7 Languages built with Xtext

The Xtext project has published seven little languages (call them DSLs or not) using a new API for JVM-based DSLs. They are examples and meant to help people understanding how to use the new approach. The basic idea is to allow reusing predefined general language constructs such as expressions and type references and use them at arbitrary places in your custom DSL.

The seven languages solve common problems :

  • a simple scripting language
  • a build language (similar to ANT or Gradle)
  • a language to describe MongoDB documents
  • something to wire up Guice modules
  • a language for HTTP routing (similar to the one from play!)
  • a template language for HTML docs
  • a sweet little Logo-clone

The basic ideas and implementation steps for these languages are explained including code snippets and examples. Real world usages of this API are Xtend and Jnario.

IMHO, one of the main advantages of embedded/internal DSLs over external ones has always been the possibility to call out to the host language. You need things like expressions in most DSLs at some point. Therefore in external DSLs people often start to design half-baked expressions or even worst built the most common use cases into the language just to get stuck again half-an-hour later and add the next half-baked ‘feature’. Other folks hook in or modify generated code and extend it with the needed behavior.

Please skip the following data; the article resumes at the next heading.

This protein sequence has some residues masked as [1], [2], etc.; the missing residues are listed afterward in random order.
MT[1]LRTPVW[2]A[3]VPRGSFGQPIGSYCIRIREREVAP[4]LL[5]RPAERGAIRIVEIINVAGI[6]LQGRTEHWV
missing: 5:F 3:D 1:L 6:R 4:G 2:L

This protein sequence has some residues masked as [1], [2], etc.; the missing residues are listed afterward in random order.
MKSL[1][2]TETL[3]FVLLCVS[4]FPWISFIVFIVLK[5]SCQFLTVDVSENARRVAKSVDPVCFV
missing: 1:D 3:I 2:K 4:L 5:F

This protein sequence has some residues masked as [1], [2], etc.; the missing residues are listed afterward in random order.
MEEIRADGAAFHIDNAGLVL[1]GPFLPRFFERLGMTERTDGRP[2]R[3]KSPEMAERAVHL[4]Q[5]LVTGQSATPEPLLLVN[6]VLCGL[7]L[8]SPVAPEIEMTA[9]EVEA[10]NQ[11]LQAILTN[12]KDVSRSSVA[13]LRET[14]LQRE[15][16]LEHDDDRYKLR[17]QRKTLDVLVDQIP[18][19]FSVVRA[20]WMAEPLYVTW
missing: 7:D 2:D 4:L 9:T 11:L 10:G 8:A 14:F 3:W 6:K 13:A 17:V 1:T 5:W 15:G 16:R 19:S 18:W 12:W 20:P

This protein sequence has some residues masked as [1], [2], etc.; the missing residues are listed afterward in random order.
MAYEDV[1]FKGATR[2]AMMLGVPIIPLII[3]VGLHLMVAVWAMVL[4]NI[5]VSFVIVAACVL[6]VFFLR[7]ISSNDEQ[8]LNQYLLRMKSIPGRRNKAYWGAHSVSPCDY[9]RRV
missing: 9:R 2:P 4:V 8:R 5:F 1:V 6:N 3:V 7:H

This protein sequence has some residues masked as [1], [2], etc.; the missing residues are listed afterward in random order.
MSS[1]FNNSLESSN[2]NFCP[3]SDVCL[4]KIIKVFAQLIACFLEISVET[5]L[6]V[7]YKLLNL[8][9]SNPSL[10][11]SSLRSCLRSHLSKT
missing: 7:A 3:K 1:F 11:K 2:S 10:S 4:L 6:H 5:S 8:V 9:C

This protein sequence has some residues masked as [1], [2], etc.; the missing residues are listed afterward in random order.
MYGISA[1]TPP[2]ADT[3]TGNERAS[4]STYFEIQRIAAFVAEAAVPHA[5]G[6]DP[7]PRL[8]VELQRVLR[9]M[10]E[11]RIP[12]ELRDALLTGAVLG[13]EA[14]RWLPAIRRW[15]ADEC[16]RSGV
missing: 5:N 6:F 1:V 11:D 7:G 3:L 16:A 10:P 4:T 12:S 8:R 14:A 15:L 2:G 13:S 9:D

I think these are main problems with external DSLs and that they are completely eliminated with the approach taken in Xtext for JVM languages. At the same time the good parts of external DSLs such as the syntactical freedom, special domain-specific validation and tool integration are still there of course.

We are very happy with the abstractions and are looking forward to feedback from language design experts.

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Creating "a build language" does not solve a problem. It could very well be you just created more problems than you solved. Rather than focus on domains as catch phrases, what does Xtext truly allow you to do better, semantically?

For example, you are not only syntactic freedom, but also for "special domain-specific validation". What non-trivial validation can your build language perform that requires thinking hard about what a good build language should do for its users automatically through a build spec? And so on for your other languages.